For the next couple of hours, we handed presents to the homeless. We were greeted with smiles and thank you’s. One man was so surprised, he continued to shout his thanks long after we’d left. It broke my heart and opened it in one fell swoop.
In The 7 Habits of Highly Effective People, Stephen Covey writes about the Win/Win Paradigm of Human Interaction. This is the mindset that sees life as a cooperative, not a competitive arena. It’s based on the principle that there is plenty for everyone, that one person’s success isn’t achieved at the expense of others. “It’s not your way or my way; it’s a better way, a higher way.”
Many people have become jaded with the ways of our world. There is war and violence, theft and abuse. There is illness and death, grief and sorrow. But there is also love, connection and altruism. There is laughter, joy and sharing. The opening speech of Love Actually says it so perfectly:
“Whenever I get gloomy with the state of the world, I think about the arrivals gate at Heathrow Airport. General opinion’s starting to make out that we live in a world of hatred and greed, but I don’t see that. It seems to me that love is everywhere. Often it’s not particularly dignified or newsworthy, but it’s always there – fathers and sons, mothers and daughters, husbands and wives, boyfriends, girlfriends, old friends. When the planes hit the Twin Towers, as far as I know none of the phone calls from the people on board were messages of hate or revenge – they were all messages of love. If you look for it, I’ve got a sneaky feeling you’ll find that love actually is all around.”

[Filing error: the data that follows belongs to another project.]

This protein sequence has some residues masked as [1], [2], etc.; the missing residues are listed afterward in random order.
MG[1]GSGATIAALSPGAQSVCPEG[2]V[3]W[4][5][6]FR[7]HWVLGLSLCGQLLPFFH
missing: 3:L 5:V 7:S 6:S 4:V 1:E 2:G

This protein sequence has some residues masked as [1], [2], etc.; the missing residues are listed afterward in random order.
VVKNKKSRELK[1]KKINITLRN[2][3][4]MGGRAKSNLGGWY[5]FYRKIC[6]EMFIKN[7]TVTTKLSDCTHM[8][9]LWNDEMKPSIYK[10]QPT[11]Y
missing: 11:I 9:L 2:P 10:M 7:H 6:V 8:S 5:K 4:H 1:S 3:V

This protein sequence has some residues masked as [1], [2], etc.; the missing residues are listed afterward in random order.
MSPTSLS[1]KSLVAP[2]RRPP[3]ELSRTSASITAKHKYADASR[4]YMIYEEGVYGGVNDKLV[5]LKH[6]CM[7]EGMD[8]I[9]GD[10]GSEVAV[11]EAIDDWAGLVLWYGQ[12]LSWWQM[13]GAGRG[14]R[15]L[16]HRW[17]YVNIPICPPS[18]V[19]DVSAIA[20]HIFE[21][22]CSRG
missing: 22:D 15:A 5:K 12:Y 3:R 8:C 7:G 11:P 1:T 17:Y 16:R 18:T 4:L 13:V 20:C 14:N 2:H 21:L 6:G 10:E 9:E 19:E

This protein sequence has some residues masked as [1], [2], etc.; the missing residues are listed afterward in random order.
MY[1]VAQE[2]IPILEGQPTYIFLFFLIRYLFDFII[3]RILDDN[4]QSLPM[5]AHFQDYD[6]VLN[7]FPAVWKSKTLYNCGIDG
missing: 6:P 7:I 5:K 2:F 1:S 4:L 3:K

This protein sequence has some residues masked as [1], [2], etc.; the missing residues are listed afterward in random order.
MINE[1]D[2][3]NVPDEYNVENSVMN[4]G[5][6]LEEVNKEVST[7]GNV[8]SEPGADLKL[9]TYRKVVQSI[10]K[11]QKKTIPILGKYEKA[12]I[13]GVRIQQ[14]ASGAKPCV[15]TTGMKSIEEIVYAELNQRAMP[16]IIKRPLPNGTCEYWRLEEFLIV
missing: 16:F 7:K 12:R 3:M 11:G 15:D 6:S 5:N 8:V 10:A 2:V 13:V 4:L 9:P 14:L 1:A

What if it’s not you versus me, and us versus them? What if we came together, helped one another, and recognised that we are part of the same whole? What if we gave love to ourselves and others? And accepted the love that is all around?
Last night, I attended an amazing gig – Paddy Casey and The Secret Light Orchestra featuring the Shannon and Dublin Gospel Choir. The song Paddy started with was There is Light. I’ll finish with his beautiful words:
“We are everything, we are everything. And we have wild and precious songs to sing. We are lights that shine, throughout all time. We have all of this and more to bring… And the love that moves between us all knows we are the same.”
Posted in Love, Modern Society, Spirituality
Tagged 9/11, abundance, abuse, africa, airport, altruism, beauty, christmas, competition, connection, cooperation, death, dublin gospel choir, earth, evil, feed the world, gifts, god, greed, grief, hatred, help, homeless, illness, joy, laughter, life, love, love actually, lyrics, music, one, oneness, paddy casey, plenty, scarcity, shannon gospel choir, sharing, songs, sorrow, spirituality, starving, stephen covey, success, the secret light orchestra, the seven habits of highly effective people, theft, there is light, twin towers, universe, vicar street, violence, war, win/win paradigm of human interaction, world